Finally, H. 936 amends chapter 176O, the managed care patient protection law, to better protect patients denied health insurance coverage for treatment of both mental and physical conditions. This would require that the Office of Patient Protection have at least three objective review agencies consisting of qualified clinical decision-makers who are experienced in the determination of medical necessity. These panels would consider written documents submitted by the insured, information from the involved parties and information obtained from any informal meeting held by the parties. The insurance carrier would have the burden of providing reliable evidence in support of its adverse determination, and may not rely on any basis not previously stated in its adverse determination.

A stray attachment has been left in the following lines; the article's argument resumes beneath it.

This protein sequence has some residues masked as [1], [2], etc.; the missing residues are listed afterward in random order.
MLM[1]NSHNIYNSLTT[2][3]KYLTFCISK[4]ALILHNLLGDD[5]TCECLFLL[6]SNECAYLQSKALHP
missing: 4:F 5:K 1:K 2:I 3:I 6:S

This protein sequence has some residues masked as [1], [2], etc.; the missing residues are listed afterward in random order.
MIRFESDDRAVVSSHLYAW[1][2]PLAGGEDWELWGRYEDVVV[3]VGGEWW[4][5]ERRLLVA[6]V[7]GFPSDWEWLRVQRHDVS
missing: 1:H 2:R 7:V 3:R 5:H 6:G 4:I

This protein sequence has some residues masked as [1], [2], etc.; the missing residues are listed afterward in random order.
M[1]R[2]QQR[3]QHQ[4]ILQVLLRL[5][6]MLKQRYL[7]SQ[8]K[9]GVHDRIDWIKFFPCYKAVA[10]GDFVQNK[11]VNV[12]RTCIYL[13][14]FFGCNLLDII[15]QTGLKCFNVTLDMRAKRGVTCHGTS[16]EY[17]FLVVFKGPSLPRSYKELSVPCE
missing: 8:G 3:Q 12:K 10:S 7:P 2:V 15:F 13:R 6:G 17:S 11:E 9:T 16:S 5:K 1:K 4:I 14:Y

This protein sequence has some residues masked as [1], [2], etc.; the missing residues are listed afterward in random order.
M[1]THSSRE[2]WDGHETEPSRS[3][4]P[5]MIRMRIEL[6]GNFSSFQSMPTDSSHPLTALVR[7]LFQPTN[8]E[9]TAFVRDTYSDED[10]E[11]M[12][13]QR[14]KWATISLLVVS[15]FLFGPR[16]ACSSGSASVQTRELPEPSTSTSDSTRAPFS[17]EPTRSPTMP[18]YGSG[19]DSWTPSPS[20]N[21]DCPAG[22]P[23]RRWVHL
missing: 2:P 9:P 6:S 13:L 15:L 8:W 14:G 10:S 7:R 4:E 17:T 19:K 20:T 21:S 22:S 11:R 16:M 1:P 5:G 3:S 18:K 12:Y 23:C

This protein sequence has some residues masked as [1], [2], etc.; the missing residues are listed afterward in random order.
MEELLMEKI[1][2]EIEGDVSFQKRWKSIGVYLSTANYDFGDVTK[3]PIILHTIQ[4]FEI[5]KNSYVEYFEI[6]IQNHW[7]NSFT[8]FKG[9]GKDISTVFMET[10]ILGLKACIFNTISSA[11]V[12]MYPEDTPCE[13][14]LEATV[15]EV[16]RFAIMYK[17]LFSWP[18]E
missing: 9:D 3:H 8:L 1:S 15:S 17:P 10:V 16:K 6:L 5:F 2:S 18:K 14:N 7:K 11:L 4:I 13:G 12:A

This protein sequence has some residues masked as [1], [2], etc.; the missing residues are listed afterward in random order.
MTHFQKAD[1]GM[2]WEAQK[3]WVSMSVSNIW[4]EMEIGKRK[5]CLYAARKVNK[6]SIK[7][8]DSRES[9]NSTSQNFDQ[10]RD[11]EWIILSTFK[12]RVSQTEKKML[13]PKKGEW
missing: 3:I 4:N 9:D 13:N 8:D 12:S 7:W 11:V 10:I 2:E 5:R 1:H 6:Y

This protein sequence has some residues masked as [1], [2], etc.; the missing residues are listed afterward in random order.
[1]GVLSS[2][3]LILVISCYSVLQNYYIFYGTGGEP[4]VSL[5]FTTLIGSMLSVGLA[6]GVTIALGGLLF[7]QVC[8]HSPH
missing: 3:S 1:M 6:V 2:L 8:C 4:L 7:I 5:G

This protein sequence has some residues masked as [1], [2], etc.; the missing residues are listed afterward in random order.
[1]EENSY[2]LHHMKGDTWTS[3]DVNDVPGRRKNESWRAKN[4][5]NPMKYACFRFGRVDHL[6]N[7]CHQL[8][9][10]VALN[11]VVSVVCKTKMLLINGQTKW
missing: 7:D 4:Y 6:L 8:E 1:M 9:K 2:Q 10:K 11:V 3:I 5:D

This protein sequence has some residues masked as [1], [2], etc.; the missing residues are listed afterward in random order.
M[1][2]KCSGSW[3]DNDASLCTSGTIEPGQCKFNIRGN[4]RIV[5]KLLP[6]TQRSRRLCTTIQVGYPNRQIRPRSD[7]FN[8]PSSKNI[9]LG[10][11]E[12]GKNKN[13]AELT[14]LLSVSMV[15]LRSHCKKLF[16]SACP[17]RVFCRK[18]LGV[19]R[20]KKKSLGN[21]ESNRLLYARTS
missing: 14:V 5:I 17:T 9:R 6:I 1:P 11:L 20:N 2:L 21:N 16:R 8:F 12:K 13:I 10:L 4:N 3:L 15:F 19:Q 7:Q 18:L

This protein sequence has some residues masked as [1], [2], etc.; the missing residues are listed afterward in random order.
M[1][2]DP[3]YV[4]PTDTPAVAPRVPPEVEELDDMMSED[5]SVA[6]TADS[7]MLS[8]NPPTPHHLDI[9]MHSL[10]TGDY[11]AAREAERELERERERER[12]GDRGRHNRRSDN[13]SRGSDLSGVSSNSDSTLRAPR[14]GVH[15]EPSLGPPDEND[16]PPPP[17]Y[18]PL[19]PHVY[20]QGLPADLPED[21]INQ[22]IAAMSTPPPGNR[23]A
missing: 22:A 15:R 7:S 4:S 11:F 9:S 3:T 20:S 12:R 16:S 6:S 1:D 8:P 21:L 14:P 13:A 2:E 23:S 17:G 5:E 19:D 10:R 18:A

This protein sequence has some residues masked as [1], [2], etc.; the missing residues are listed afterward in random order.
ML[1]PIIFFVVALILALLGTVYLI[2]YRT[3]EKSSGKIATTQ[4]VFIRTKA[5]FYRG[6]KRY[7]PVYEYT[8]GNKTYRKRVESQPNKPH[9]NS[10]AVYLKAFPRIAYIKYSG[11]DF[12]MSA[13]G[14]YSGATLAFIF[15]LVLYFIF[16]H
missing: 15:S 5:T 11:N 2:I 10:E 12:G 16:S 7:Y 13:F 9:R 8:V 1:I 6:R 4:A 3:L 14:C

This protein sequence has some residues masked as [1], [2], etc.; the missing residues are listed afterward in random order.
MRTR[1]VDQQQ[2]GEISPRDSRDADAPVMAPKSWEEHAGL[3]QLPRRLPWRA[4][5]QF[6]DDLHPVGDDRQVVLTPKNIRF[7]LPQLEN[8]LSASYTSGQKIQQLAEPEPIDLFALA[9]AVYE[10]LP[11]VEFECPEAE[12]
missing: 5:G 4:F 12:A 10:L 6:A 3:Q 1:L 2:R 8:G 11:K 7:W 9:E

The inclusion of these changes would provide for greater consumer protection for patients, and require that insurance carriers make informed decisions regarding medical necessity when dealing with mental disorders, including eating disorders. Thank you for your consideration of this most important matter.  I strongly encourage the Committee to adopt a favorable report for H. 936 as expeditiously as possible.